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Healthy eating better solution than dieting

Misty Fandel
Staff Reporter

While a common New Year’s resolution is to lose weight, health experts say cutting food altogether isn’t the best solution.

Before getting too involved, there’s a safer way to keep off those pesky pounds without trying the latest, greatest diet.

A better way to lose weight is to eat healthy all year round and add moderate exercise.

Eating healthy and dieting may sound alike, but they are actually quite different. Unlike healthy eating, which involves taking in only as many calories and nutrients as one needs, dieting is about restricting calories and even food groups.

According to Craig Zoellner, instructor of Health and Nutrition at NIACC, cutting out food groups is never a good idea.

“It’s important to get nutrients from all five food groups at each meal,” Zoellner said.

Some use diets as a short-term solution to a weight problem.

“Diets are meant to be short, quick fixes,” Ron Osterholm, health director for the Cerro Gordo County Public Health, said. “Not for long-term weight loss.”

Diets that restrict certain food groups often times make food seem bad which can lead to eating disorders.

These restrictive diets can set an individual up for failure in the future.

Even if one is able to lose weight on a diet, he or she probably won’t keep it off. Studies show that most people who lose weight on a diet eventually gain it back and then some.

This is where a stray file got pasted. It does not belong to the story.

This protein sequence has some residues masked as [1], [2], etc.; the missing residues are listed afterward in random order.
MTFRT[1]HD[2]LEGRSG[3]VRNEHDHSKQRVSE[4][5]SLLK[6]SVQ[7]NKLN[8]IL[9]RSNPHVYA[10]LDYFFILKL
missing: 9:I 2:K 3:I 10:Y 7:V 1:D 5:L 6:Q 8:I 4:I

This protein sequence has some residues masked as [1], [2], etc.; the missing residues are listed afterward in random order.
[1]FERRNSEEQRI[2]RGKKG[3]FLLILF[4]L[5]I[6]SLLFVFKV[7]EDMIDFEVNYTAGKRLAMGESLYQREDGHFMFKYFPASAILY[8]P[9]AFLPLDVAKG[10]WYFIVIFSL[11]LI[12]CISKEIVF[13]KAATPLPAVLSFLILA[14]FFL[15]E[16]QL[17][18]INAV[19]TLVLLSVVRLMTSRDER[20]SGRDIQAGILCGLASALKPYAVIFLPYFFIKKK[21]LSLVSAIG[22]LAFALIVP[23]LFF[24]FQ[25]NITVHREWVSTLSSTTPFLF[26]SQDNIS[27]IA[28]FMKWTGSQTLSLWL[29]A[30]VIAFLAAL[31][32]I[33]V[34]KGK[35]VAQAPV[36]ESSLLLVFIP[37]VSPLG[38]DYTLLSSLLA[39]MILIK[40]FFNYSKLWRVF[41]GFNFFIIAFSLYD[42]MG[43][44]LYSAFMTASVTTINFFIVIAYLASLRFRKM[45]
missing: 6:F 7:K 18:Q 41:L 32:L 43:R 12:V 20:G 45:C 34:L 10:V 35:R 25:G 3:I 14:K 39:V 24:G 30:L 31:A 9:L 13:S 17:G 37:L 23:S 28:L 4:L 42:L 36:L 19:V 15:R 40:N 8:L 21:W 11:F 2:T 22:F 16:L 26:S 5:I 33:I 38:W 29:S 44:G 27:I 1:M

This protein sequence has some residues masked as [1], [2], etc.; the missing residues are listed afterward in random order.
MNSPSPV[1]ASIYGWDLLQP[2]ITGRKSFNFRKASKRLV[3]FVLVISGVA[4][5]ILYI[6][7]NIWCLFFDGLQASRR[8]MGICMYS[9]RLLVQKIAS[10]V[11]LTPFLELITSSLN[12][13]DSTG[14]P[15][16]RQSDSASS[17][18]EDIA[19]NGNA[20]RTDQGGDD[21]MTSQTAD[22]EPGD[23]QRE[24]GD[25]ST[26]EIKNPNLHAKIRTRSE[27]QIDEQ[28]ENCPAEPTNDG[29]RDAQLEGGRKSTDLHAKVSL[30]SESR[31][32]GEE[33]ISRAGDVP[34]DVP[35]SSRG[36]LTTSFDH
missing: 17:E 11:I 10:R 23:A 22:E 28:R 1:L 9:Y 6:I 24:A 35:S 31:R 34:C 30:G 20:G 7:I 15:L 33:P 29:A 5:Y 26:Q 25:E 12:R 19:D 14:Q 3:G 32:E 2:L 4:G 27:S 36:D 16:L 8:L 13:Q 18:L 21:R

This often leads to a dangerous cycle of gaining and losing weight, known as “yo-yo dieting.”

“Done right, dieting can bring the body back to a balance,” Osterholm said. “But as soon as the body is balanced, eating healthy should be a priority.”

Everyone should worry about eating healthy, Osterholm said. However, eating healthy doesn’t necessarily mean a complete overhaul of one’s diet.

“Make changes slowly,” Zoellner said. “You should make the diet fit your lifestyle.”

Simple changes can include eating fewer sugary snacks and beverages like pop and concentrated juices.

Portion size should also be a focus of those trying to lose weight.

“A serving of grains should be about the size of your fist, and protein servings should be about the size of your hand,” Edna Oakley, a registered dietitian in Mason City, said

While that may sound like a drastic change from a regular portion, Oakley said one can gradually cut back.

“Portion control can start as simply as not taking seconds,” Oakley said. “And work your way down from there.”

Eating healthy also means in restaurants as well, according to Oakley.

“Ordering a salad with light dressing is usually a safe choice for eating out,” Oakley said. “And of course drinking water instead of pop or other beverages is always better.”

Healthy eating is a simple change that can have lasting effects on one’s health.

Eating healthy and getting needed nutrients can improve overall wellness.

Getting an adequate amount of needed nutrients can improve one’s mood and help build muscles and bones.

So, whether you’ve already started your new diet or still working yourself up to it, health experts advise to keep these guidelines in mind.